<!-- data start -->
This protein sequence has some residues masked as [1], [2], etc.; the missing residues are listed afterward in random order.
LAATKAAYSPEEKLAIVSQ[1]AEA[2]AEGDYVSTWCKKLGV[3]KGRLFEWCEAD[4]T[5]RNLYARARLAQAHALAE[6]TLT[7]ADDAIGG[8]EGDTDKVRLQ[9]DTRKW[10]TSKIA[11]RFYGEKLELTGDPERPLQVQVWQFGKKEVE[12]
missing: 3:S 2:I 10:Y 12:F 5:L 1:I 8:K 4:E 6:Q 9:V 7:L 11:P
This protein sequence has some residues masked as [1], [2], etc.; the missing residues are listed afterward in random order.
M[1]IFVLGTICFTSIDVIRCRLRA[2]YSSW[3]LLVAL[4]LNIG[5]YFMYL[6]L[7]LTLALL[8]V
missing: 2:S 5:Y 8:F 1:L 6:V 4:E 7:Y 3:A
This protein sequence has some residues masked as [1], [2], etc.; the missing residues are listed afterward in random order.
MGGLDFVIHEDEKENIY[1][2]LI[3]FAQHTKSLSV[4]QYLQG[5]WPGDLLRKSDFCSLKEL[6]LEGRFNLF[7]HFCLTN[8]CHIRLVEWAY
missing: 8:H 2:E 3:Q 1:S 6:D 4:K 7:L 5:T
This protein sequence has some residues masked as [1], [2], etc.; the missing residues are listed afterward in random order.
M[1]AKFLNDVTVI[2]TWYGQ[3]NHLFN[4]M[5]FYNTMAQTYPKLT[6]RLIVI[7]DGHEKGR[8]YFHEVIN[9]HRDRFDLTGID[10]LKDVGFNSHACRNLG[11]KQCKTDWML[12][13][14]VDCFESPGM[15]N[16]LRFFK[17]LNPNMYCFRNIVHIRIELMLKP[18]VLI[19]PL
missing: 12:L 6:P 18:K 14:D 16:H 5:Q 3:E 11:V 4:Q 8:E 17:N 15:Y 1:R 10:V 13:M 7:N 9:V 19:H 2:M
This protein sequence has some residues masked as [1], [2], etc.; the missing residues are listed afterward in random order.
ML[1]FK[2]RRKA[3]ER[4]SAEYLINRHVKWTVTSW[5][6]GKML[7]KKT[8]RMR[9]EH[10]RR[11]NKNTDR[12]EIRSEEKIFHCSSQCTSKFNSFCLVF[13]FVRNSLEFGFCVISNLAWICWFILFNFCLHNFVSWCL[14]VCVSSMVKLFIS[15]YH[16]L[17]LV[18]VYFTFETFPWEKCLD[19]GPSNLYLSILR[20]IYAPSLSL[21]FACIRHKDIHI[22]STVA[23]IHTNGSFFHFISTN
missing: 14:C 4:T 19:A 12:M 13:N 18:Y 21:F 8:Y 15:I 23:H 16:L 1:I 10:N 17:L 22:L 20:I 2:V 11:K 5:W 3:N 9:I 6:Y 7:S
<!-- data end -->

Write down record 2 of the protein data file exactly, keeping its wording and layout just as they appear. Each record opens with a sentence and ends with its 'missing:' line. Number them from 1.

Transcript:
This protein sequence has some residues masked as [1], [2], etc.; the missing residues are listed afterward in random order.
M[1]IFVLGTICFTSIDVIRCRLRA[2]YSSW[3]LLVAL[4]LNIG[5]YFMYL[6]L[7]LTLALL[8]V
missing: 2:S 5:Y 8:F 1:L 6:V 4:E 7:Y 3:A